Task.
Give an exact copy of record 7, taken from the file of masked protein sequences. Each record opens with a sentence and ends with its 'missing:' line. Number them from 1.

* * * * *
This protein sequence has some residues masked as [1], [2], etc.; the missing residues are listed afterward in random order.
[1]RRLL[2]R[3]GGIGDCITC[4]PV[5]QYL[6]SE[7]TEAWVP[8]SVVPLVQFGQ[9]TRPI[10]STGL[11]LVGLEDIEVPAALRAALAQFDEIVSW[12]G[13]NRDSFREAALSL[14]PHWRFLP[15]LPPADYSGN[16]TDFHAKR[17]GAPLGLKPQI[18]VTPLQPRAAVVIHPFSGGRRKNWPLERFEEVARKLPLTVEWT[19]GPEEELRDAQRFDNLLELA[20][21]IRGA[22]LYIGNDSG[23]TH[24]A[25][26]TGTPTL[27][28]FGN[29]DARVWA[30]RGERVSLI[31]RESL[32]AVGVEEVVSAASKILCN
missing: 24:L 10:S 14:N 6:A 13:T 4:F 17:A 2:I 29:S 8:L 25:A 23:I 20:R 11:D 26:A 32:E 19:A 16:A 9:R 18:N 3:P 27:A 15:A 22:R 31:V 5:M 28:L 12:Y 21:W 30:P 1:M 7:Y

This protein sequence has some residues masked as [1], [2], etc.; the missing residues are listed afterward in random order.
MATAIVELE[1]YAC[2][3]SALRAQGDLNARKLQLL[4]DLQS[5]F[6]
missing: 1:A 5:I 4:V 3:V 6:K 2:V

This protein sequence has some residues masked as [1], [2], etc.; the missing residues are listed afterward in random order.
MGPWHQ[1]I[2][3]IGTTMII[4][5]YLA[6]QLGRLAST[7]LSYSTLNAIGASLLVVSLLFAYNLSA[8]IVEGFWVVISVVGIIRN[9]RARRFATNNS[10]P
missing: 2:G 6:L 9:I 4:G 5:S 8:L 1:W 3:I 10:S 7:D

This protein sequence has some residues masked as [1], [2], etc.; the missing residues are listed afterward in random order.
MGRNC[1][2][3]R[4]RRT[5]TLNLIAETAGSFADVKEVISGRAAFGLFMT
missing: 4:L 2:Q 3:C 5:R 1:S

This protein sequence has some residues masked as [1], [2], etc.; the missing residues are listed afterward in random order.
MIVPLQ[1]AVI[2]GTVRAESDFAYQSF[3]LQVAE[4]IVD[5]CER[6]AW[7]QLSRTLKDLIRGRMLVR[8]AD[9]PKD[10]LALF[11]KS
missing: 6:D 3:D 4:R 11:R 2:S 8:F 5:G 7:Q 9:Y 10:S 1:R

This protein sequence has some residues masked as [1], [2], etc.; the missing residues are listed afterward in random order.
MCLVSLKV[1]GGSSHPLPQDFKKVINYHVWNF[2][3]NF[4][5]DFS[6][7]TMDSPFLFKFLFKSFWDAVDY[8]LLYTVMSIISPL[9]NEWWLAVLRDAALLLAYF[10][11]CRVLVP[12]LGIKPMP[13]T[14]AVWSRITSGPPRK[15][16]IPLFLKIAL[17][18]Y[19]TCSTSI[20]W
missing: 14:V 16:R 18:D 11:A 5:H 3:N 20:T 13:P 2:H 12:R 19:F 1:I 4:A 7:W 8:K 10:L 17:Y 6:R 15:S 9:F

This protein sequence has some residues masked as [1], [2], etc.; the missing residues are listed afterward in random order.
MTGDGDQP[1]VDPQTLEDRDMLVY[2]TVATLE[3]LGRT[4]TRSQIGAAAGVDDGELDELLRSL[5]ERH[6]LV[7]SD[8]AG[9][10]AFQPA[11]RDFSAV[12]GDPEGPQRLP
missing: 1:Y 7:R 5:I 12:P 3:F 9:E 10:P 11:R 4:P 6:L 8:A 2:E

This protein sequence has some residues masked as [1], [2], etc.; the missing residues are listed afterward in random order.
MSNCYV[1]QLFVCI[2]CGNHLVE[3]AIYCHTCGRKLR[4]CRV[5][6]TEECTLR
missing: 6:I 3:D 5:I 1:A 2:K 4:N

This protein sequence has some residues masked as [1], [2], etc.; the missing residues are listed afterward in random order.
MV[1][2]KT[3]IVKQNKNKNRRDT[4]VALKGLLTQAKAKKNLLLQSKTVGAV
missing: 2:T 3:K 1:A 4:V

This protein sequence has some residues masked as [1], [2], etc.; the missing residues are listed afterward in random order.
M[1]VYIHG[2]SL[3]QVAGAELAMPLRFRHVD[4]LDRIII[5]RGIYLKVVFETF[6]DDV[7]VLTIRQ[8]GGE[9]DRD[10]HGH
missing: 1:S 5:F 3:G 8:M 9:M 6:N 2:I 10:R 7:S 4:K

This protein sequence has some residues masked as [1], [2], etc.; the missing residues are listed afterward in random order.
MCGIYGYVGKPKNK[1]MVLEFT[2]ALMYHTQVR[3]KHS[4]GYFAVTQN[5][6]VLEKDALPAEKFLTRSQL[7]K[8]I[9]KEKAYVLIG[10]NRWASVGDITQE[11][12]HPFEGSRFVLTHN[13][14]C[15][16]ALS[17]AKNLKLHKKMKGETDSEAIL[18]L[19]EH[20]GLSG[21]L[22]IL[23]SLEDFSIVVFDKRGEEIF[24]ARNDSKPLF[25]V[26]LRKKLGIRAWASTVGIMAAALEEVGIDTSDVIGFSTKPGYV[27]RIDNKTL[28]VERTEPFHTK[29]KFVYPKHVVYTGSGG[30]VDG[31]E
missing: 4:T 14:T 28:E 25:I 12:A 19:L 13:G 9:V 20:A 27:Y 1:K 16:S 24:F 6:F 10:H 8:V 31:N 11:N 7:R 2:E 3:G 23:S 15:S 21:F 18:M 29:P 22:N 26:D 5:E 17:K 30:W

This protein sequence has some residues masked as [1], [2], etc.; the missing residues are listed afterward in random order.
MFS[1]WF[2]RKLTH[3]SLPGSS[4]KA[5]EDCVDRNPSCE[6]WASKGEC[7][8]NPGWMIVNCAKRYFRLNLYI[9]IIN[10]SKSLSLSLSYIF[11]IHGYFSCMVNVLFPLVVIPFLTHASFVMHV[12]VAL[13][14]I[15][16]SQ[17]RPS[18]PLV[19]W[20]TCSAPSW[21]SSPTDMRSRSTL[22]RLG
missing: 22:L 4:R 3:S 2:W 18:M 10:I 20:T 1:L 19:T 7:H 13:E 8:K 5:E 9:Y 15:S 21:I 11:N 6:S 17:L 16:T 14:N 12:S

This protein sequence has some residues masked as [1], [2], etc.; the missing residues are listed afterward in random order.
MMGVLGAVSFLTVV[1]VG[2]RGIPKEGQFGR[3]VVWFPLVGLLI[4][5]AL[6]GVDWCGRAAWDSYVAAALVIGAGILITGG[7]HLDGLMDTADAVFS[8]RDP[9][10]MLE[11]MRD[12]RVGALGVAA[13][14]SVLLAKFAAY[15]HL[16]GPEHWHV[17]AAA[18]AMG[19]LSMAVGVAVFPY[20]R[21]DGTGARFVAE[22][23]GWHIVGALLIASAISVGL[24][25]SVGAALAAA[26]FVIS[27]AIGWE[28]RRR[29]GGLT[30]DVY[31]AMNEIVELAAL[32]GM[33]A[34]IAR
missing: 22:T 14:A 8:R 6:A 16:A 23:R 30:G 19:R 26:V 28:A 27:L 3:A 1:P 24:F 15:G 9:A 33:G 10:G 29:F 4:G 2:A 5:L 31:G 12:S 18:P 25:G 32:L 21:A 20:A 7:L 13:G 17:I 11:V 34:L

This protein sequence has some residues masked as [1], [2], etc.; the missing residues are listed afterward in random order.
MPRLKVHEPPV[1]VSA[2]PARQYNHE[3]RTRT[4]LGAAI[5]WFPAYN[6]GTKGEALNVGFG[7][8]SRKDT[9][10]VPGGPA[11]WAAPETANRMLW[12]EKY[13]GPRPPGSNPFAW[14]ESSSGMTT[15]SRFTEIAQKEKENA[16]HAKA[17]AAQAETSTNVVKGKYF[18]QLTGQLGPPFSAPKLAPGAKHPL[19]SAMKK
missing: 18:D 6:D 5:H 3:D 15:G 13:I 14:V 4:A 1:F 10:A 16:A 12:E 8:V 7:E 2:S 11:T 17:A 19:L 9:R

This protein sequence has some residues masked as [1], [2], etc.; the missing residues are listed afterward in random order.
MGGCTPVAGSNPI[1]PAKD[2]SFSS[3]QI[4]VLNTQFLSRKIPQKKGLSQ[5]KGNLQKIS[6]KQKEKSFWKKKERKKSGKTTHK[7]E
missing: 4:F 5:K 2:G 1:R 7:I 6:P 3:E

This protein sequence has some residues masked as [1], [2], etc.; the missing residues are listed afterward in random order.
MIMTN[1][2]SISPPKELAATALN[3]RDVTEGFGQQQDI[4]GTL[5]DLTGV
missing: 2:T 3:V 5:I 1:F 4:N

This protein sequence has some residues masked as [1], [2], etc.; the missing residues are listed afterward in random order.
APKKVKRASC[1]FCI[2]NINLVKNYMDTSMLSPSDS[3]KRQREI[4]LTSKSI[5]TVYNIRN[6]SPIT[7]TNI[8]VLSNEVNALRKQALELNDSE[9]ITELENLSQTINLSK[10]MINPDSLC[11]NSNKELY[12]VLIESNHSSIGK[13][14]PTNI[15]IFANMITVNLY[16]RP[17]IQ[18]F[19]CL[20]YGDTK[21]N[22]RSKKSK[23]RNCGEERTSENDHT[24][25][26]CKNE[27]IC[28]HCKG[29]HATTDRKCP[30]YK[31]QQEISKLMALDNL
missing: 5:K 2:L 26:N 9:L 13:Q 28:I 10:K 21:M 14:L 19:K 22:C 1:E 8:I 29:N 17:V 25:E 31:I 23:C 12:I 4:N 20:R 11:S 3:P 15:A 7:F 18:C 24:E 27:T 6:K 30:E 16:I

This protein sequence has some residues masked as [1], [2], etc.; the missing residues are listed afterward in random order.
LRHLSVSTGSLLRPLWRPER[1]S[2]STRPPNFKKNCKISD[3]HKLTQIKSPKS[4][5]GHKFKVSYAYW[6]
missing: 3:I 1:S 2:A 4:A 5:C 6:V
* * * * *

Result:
This protein sequence has some residues masked as [1], [2], etc.; the missing residues are listed afterward in random order.
MTGDGDQP[1]VDPQTLEDRDMLVY[2]TVATLE[3]LGRT[4]TRSQIGAAAGVDDGELDELLRSL[5]ERH[6]LV[7]SD[8]AG[9][10]AFQPA[11]RDFSAV[12]GDPEGPQRLP
missing: 1:Y 7:R 5:I 12:P 3:F 9:E 10:P 11:R 4:P 6:L 8:A 2:E